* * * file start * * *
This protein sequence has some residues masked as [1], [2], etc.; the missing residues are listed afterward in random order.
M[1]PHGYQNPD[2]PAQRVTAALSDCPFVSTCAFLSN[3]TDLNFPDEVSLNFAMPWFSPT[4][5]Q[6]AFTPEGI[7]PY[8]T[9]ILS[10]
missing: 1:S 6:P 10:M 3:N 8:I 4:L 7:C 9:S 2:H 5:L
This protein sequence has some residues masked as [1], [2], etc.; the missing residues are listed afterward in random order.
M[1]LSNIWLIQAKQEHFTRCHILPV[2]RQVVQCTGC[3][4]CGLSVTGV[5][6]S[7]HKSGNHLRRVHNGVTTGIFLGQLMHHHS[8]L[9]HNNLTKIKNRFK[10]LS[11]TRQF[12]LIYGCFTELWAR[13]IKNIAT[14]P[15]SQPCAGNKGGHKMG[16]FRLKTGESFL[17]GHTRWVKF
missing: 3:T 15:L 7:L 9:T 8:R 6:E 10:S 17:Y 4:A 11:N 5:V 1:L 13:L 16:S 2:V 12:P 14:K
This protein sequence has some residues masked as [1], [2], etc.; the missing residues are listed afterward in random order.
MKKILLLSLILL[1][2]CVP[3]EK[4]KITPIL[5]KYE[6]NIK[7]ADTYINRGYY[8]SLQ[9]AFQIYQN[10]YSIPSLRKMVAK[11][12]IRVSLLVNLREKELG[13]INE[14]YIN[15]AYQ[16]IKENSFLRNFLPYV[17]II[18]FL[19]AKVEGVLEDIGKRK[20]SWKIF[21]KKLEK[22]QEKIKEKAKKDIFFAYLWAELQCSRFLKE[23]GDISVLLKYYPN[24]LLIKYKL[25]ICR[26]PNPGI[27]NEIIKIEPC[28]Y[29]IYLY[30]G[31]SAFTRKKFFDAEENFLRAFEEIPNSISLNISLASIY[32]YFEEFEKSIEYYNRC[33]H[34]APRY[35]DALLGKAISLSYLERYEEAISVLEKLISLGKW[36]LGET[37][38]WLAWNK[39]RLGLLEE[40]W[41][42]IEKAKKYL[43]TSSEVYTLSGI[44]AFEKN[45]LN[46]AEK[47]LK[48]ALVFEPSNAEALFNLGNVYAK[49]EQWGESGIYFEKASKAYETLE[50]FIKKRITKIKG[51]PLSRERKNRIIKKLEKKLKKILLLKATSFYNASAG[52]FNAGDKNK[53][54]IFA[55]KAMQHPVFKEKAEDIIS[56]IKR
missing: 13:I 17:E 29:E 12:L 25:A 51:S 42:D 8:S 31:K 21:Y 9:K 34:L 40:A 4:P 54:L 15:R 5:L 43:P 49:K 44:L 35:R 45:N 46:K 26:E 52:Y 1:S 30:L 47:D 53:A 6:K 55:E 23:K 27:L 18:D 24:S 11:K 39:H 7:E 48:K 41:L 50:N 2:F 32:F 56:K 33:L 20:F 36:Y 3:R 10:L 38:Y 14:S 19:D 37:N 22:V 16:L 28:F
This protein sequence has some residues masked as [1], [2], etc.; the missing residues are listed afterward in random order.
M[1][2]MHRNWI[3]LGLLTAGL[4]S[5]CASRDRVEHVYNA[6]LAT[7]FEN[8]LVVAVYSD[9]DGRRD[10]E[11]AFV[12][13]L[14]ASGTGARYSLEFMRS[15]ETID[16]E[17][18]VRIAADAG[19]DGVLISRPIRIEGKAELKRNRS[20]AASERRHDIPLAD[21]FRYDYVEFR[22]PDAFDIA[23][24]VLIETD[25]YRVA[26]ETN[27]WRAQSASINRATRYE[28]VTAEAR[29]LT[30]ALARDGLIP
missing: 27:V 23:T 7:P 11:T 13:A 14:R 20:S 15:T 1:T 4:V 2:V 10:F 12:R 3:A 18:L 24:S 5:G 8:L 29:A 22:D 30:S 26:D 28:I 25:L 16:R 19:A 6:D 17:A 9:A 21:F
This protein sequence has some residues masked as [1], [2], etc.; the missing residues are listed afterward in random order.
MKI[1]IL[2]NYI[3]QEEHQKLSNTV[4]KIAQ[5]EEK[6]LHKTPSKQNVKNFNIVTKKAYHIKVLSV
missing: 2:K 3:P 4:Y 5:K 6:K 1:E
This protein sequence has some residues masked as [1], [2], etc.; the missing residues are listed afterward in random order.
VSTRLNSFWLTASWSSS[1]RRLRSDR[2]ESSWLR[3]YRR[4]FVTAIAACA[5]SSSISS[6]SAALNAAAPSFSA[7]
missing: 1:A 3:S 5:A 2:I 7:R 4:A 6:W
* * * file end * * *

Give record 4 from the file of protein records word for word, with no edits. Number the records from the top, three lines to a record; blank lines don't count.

This protein sequence has some residues masked as [1], [2], etc.; the missing residues are listed afterward in random order.
M[1][2]MHRNWI[3]LGLLTAGL[4]S[5]CASRDRVEHVYNA[6]LAT[7]FEN[8]LVVAVYSD[9]DGRRD[10]E[11]AFV[12][13]L[14]ASGTGARYSLEFMRS[15]ETID[16]E[17][18]VRIAADAG[19]DGVLISRPIRIEGKAELKRNRS[20]AASERRHDIPLAD[21]FRYDYVEFR[22]PDAFDIA[23][24]VLIETD[25]YRVA[26]ETN[27]WRAQSASINRATRYE[28]VTAEAR[29]LT[30]ALARDGLIP
missing: 27:V 23:T 7:P 11:T 13:A 14:R 20:S 15:T 1:T 4:V 2:V 10:F 12:R 3:A 18:L 24:S 5:G 8:L 29:A 22:D 30:S 26:D 28:I 25:L 16:R 19:A 6:D 17:A 9:A 21:F